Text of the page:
VANEK SMITH: Right. And as people migrated to these superstar cities, they, you know, made a lot of money at their jobs. And they wanted to spend it. And that had this ripple effect across these economies. It created all these other jobs, like chefs and bartenders and lawyers and accountants and yoga instructors - you know, people who could provide services and businesses for people who had money to spend.

ROSALSKY: All this cool stuff to do made the gravitational pull of these superstar cities even stronger, pulling in more well-paid people with cash to spend.

MORETTI: Yeah. The gap between these winning cities, these star cities and the average cities in the U.S. has grown for the past 20 years.

ROSALSKY: So why did that happen? I mean, office space and housing is so much more expensive there. Economists have done a lot of thinking about this. And they use this term to explain it. They call it agglomeration.

MORETTI: And it refers to the fact that by concentrating, the innovation sector tend to be more productive and more innovative. And there's a growing body of evidence that points to the fact that when scientists, engineers and innovators move from small clusters to larger clusters, the same person tends to become more creative, more productive.

ROSALSKY: In other words, if you take, like, a computer programmer in - I don't know - like, Pine Village, Ind., and plop her down in, like, Palo Alto, Calif., within a bit of time, she seems to get better at her job.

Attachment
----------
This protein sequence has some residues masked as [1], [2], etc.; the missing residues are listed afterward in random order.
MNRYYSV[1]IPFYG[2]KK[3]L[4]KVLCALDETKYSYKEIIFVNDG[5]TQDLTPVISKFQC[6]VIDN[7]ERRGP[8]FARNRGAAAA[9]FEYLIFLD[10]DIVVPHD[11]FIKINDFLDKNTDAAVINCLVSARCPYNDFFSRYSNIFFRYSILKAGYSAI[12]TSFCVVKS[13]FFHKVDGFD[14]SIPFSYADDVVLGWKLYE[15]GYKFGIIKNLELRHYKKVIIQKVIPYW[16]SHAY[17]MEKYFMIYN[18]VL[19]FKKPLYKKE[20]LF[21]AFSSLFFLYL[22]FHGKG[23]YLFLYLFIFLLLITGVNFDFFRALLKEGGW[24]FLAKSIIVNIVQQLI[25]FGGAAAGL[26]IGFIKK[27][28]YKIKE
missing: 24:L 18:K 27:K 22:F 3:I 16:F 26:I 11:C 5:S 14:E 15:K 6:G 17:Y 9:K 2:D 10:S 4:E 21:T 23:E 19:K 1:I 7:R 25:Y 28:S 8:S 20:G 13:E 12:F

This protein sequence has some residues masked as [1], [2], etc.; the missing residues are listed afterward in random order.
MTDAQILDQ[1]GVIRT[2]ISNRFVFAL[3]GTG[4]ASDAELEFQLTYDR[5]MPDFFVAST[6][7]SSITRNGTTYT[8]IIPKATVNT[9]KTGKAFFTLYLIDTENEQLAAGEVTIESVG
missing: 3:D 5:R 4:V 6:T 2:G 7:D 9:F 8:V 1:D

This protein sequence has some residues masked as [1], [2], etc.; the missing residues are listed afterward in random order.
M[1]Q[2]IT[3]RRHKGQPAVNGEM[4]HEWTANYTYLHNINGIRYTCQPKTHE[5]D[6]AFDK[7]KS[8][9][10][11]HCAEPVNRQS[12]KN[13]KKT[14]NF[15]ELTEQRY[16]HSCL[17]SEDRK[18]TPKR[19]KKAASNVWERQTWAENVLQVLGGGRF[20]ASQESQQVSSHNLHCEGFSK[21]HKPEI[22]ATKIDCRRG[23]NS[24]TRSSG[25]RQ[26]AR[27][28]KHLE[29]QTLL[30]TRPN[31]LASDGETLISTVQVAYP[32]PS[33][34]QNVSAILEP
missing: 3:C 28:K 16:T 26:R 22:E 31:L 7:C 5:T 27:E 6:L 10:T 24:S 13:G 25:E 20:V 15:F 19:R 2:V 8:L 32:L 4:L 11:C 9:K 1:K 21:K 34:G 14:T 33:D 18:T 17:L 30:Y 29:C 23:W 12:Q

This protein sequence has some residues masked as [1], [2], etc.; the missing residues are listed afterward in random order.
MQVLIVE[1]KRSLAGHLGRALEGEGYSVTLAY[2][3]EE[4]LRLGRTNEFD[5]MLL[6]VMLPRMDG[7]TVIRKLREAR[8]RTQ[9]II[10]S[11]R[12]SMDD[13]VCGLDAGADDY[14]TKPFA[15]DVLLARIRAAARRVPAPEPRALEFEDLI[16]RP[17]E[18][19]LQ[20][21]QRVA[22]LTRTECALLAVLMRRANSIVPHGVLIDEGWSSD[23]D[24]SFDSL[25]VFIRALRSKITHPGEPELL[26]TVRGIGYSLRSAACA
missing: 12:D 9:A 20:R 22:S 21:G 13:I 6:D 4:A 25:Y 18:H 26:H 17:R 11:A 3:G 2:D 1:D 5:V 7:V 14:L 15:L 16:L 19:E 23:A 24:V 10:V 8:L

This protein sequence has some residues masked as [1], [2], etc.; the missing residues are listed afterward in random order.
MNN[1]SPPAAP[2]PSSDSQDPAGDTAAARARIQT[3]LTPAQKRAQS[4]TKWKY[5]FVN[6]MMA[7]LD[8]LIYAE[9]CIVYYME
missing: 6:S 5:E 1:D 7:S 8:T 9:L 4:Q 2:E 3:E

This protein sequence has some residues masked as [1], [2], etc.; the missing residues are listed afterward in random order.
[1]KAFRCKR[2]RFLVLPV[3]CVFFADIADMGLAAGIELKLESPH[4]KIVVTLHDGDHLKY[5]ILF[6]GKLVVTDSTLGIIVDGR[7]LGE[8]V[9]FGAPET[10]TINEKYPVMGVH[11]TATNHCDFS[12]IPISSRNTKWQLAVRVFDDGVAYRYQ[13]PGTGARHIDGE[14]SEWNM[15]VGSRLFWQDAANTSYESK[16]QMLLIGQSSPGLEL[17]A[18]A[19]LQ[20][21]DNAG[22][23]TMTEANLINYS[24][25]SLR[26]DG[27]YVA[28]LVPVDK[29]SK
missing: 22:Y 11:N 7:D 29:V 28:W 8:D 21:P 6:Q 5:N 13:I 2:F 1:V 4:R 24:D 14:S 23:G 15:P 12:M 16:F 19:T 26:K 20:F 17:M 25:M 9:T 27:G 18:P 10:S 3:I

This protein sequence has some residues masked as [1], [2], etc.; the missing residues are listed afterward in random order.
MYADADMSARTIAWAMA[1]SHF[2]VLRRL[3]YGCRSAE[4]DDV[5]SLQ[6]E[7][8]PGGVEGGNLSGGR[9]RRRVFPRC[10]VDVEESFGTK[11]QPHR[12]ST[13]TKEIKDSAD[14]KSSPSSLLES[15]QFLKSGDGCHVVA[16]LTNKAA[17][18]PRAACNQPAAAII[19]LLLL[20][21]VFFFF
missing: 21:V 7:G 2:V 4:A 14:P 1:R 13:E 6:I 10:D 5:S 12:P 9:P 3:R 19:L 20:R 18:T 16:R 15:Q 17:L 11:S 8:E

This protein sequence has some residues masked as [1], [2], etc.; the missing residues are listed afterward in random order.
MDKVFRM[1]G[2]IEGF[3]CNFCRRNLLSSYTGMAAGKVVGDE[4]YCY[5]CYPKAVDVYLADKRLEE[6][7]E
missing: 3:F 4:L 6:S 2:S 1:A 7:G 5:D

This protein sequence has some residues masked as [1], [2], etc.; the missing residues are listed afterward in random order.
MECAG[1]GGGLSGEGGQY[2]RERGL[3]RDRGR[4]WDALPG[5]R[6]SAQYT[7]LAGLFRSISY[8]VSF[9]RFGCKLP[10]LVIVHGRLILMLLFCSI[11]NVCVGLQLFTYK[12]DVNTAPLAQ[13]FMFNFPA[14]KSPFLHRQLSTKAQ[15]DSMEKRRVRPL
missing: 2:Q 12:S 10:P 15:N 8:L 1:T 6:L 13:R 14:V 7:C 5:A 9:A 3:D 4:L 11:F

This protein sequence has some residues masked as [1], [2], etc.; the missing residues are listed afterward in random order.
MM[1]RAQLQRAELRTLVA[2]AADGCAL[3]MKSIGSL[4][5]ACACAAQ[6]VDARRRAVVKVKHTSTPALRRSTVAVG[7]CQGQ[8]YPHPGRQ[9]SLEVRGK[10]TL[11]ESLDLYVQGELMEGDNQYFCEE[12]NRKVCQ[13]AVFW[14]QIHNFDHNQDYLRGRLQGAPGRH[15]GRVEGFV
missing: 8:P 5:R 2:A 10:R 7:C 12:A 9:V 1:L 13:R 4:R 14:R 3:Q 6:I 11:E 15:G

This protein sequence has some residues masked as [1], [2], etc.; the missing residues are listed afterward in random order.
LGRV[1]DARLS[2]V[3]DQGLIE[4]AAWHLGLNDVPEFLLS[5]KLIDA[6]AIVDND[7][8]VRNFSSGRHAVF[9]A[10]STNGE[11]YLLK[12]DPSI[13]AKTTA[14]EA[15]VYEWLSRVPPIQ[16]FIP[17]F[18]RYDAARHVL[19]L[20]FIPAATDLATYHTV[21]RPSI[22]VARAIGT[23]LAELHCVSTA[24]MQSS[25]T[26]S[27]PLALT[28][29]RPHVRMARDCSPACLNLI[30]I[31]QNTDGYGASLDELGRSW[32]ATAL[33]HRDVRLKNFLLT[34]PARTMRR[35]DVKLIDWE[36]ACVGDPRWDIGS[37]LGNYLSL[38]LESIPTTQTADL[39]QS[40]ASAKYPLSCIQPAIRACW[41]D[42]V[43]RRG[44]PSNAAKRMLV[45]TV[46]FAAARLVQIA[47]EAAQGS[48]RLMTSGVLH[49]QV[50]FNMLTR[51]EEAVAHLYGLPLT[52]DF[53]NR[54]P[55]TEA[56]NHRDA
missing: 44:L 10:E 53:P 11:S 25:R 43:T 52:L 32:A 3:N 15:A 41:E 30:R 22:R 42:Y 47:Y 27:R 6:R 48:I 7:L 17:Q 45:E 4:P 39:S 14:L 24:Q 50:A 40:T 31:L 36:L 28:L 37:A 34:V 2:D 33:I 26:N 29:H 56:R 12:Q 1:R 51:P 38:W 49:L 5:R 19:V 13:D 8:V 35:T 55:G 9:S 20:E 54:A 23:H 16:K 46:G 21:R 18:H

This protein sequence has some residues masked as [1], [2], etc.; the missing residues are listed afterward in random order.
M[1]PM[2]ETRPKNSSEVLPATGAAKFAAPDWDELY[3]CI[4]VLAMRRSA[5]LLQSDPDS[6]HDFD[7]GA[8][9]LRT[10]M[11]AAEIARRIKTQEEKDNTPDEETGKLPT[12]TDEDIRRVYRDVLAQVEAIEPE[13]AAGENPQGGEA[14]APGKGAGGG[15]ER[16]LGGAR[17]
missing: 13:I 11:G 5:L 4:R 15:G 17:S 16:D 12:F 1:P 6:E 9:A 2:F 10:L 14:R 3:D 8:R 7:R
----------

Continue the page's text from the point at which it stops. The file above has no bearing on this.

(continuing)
VANEK SMITH: But why does she get better at her job? Economists have identified two important factors here. The first is something they call matching opportunities. For example, when lots of tech firms, workers and investors clustered in Silicon Valley, it created a lot of opportunities for productive matches between them. Like, our computer programmer could quit her job at Apple and go work at Google, for example, without having to move. And she's probably more likely to run into someone who is looking for a computer programmer in the middle of Silicon Valley.

ROSALSKY: There's an even more important factor in this theory for why innovative companies and workers tend to physically gravitate next to each other. The basic idea is that smart people get smarter when they're around other smart people.